In this study, we sought to identify molecular pathways involved in the systemic and arthritic components of SJIA by investigating the gene expression pathways associated with increases in ESR and active joint count. We chose ESR as a marker of systemic inflammation, but we note that SJIA flares associated with elevated ESR may also include arthritis. Further, SJIA flares with macrophage activation syndrome (MAS) may actually lower ESR from fibrinogen consumption as part of the coagulopathy . The latter issue does not confound our analysis, as the three flare samples with low ESR were from patients with mild flares without MAS. Strictly speaking, our approach delineated gene associations with ESR; however, in our group of SJIA samples, ESR typically correlated closely with other evidence of systemic disease.
Several variables that influence transcriptional profiles should be considered in relation to our results. It is possible that some of the observed differences in gene expression are due to differences in cell type composition of PBMC between SJIA and POLY, or between flare and quiescence . Changes in abundance of cell types may be relevant to disease mechanisms. For monocyte-related genes, we  and others  have shown that the differences in transcript abundance are not explained by differences in monocyte numbers alone, but reflect activation state. The use of medication and disease duration at the time of sampling may influence the pattern of gene expression. A larger, likely multi-center, study will be needed to rigorously control for these important variables.
Our analysis revealed overlap in molecular pathways involved in increased ESR and elevated JC in SJIA. This result was not unexpected, given reported correlations between these two parameters [30, 57]. However, the glucocorticoid receptor (GCR) signaling pathway was more significantly related to ESR than JC. Systemic symptoms of SJIA respond to exogenous steroids, suggesting the elevation of GCR signaling may represent an endogenous effort to dampen systemic inflammation. The comparable doses of exogenous steroids in the F and Q groups make it less likely that steroid therapy is inducing this pathway. Notably, polymorphism in the GCR gene is associated with the level of inflammatory activity in JIA . Involvement of GCR signaling in systemic inflammation in SJIA and stronger association of this pathway with inflammation in SJIA versus POLY (at least as reflected in blood cells) is consistent with reduced responses in SJIA patients to non-glucocorticoid drugs that are efficacious in subsets of POLY patients (for example, methotrexate and anti-TNFα [59, 60]).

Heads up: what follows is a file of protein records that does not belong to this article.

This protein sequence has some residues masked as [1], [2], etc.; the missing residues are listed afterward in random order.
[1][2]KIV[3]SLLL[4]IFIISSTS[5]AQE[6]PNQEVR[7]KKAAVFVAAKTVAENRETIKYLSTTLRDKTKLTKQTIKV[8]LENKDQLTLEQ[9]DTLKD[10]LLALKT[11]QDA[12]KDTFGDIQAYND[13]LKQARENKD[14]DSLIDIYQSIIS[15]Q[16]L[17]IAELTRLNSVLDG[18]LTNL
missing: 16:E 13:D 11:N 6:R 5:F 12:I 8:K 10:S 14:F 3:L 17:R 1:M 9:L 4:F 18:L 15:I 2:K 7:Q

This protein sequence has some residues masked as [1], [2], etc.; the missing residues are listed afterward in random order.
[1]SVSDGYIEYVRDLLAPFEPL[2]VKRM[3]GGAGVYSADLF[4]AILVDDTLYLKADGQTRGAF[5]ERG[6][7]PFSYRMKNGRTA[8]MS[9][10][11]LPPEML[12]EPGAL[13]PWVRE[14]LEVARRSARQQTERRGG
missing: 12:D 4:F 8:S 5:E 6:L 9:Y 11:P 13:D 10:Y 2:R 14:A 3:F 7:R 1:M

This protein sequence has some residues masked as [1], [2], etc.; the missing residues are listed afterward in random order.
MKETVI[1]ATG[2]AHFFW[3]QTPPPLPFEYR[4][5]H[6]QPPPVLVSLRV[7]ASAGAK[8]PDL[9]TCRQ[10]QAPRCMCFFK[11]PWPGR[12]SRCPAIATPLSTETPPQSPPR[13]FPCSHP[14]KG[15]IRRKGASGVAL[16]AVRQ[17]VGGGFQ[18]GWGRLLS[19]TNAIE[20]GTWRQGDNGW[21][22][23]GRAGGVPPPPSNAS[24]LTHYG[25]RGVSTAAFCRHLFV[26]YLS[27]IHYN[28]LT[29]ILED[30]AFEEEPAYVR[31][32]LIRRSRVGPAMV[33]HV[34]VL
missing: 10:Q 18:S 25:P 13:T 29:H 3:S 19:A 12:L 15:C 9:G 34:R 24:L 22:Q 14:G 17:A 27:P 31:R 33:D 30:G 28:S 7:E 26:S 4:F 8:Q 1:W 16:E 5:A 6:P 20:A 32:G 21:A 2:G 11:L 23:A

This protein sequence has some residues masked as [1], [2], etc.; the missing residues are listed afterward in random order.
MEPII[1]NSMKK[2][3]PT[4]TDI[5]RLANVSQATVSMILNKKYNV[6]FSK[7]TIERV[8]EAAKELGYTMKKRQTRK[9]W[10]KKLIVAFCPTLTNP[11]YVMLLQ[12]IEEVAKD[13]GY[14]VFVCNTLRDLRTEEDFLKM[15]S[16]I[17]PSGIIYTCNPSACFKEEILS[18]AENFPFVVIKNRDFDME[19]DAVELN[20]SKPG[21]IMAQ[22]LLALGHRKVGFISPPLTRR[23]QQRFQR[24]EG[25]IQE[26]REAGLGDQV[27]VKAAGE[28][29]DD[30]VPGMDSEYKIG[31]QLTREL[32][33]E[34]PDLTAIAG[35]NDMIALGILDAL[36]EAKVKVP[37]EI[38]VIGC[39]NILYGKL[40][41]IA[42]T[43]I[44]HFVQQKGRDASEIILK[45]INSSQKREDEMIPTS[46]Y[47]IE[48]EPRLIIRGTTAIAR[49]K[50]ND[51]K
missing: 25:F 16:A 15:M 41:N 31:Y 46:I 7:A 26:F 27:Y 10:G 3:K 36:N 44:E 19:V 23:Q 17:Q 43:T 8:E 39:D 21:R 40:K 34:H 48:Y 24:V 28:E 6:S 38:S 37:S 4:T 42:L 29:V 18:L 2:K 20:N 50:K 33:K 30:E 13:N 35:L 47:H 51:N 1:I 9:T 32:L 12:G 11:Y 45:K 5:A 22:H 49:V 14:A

We also found that the PI3K/Akt signaling pathway is more significantly related to SJIA JC than ESR. This pathway, which is activated by a variety of stimuli, including IL-1β, TNFα and IL-6, is potentially involved in IL-17 production . IL-17 could be an important factor in SJIA arthritis , particularly in the later phase. We did not assess expression of IL-17 in this study, but our preliminary data suggest that CD4+ T cells from SJIA patients secrete higher levels of IL-17 than control cells when cultured in TH17-polarizing conditions [Wong M, Mellins E, unpublished results]. Recently, enrichment of Th17 (and Th1) cells in blood of SJIA patients has been described .
Our findings are consistent with the hypothesis that dysregulation of the innate immune system makes a more prominent contribution to SJIA immunopathology than alterations of the adaptive immune system [17, 63], whereas adaptive responses are thought to drive oligoarticular and polyarticular JIA [64, 65]. However, our results implicate deficiencies in genes associated with T cell-related responses in SJIA pathology, similar to observations in other studies . For example, reduced cytolytic cell activity  and diminished function of T regulatory cells may play roles in SJIA etiology . Down-regulated genes associated with cytolytic function also participate in dendritic cell/NK cell and monocyte/NK cell interaction. Some cytolysis genes are part of the IL-15 signaling pathway, and IL-15 is involved in the development of NK cells .